Red Yogurt Bugs: Dannon Slammed For Using Insect-Based Food Coloring In Yogurt Products [REPORT]
Red yogurt bugs have become a major headache for Dannon yogurt executives after the company came under fire for using an insect-based food coloring in its yogurt products. Cinema Blend reports that Dannon yogurt uses crushed up cochineal bugs, not fruit, to give its yogurt its red and pink hues. The red yogurt bugs, while innocuous to most people, can cause a serious allergic reaction in a small percentage of the population.
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The news of the red yogurt bugs was broken by the Center for Science in the Public Interest, a non-profit nutrition watchdog based in Washington, D.C.
"The Center for Science in the Public Interest wants global yogurt giant Dannon to put berries over bugs," the organization said in a press release. "Dannon uses carmine-a dye extracted from the dried, pulverized bodies of cochineal insects-to give several varieties of fruit-flavored yogurt their pink color."
Dannon stuck by its product, and defended its use of red bug dye in its yogurt products.
"Any of our products that contain carmine clearly list it as an ingredient," Dannon's senior director of public relations, Michael J. Neuwirth, told the Huffington Post. "Anyone who wishes to avoid it can."
The food coloring used in yogurt and other products is actually called carmine. According to the Boston Globe, Starbucks also received backlash from vegetarian groupsafter it was found that the coffee and pastry mogul used carmine in some of its fruit smoothies. The company decided to remove the additive.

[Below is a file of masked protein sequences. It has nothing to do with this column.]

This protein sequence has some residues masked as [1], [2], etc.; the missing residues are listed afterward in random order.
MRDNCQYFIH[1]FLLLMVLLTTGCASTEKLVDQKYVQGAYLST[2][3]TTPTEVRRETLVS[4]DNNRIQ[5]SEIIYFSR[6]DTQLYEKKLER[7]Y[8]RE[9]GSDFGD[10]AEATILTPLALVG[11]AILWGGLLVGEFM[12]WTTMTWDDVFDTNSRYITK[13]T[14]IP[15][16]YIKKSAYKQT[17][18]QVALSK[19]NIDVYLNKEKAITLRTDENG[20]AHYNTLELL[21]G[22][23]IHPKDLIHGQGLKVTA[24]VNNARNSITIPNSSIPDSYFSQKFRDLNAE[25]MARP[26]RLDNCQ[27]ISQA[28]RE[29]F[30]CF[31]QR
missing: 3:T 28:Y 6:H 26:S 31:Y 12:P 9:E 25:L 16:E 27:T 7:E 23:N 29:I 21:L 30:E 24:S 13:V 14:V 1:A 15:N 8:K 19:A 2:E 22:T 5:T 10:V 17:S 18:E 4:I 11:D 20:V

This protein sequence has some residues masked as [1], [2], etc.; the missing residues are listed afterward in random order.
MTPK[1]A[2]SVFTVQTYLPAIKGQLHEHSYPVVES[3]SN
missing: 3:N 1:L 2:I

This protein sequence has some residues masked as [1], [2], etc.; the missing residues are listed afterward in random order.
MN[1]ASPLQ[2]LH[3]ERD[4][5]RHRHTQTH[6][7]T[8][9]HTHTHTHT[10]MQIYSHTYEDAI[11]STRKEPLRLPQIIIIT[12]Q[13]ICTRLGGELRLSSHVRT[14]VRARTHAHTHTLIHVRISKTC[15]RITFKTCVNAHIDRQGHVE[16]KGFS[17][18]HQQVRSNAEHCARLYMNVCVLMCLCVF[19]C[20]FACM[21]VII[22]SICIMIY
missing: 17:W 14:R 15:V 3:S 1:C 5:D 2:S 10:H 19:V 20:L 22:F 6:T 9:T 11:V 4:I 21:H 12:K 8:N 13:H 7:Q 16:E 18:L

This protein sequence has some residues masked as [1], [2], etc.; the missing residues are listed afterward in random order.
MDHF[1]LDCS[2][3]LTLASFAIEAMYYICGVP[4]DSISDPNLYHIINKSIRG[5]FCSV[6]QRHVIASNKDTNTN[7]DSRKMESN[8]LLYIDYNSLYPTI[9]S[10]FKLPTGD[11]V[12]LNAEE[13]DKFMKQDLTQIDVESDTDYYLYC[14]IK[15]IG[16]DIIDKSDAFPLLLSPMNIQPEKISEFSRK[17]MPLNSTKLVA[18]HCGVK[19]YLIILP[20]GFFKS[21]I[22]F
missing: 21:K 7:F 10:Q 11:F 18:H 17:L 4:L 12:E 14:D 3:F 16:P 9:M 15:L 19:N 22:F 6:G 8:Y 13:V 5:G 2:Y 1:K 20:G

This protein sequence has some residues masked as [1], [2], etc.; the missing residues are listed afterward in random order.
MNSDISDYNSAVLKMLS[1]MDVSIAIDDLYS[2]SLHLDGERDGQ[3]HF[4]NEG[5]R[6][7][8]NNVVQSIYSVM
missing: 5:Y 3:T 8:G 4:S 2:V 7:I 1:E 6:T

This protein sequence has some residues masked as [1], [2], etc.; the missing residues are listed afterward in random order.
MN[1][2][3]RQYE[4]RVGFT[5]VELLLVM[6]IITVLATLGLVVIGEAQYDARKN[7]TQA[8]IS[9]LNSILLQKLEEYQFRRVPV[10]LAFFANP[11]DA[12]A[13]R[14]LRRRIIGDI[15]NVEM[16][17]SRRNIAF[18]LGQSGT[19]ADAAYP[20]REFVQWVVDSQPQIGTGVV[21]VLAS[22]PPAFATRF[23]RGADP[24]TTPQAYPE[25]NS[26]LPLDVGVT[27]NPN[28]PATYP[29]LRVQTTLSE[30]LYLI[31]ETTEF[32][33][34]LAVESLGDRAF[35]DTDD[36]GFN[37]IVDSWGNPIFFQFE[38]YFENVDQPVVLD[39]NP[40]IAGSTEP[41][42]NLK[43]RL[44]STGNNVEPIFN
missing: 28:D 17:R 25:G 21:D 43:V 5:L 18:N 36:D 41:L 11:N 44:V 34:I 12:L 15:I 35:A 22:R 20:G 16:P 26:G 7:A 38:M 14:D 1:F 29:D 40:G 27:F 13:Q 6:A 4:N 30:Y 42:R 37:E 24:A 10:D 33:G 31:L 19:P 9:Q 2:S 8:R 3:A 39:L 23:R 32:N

Carmine is a crimson or red pigment used to color artificial flowers, paints, inks, cosmetics and food products like yogurts and juices. The dye is extracted from cochineal insects and is produced mainly in Peru and the Canary Islands.
Live Science reports that the color extract is made by drying out the bugs, which live on prickly pear cacti, and then crushing them into a powder. This is then submerged in an acidic alcohol solution to produce carminic acid. The product is called carmine or cochineal extract.
According to Live Science, it takes about 70,000 insects to make one pound of dye. It's been a popular food product and color agent since the time of the Aztecs over 500 years ago. In the U.S., carmine was labeled in food products as a "natural color," but in 2009, the Food and Drug Administration required food producers to explicitly identify food containing cochineal extract as having carmine in it.
"I have nothing against people who eat insects, but when I buy strawberry yogurt I'm expecting yogurt and strawberries, and not red dye made from bugs," Center for Science in the Public Interest executive director Michael F. Jacobson said. "Given the fact that it causes allergic reactions in some people, and that it's easy to use safer, plant-based colors, why would Dannon use it at all? Why risk offending vegetarians and grossing out your other customers?"
Those who are allergic to carmine can go into anaphylactic shock. But Dannon's senior director told Huffington Post that people with allergies are accustomed to reading food labels in the first place.
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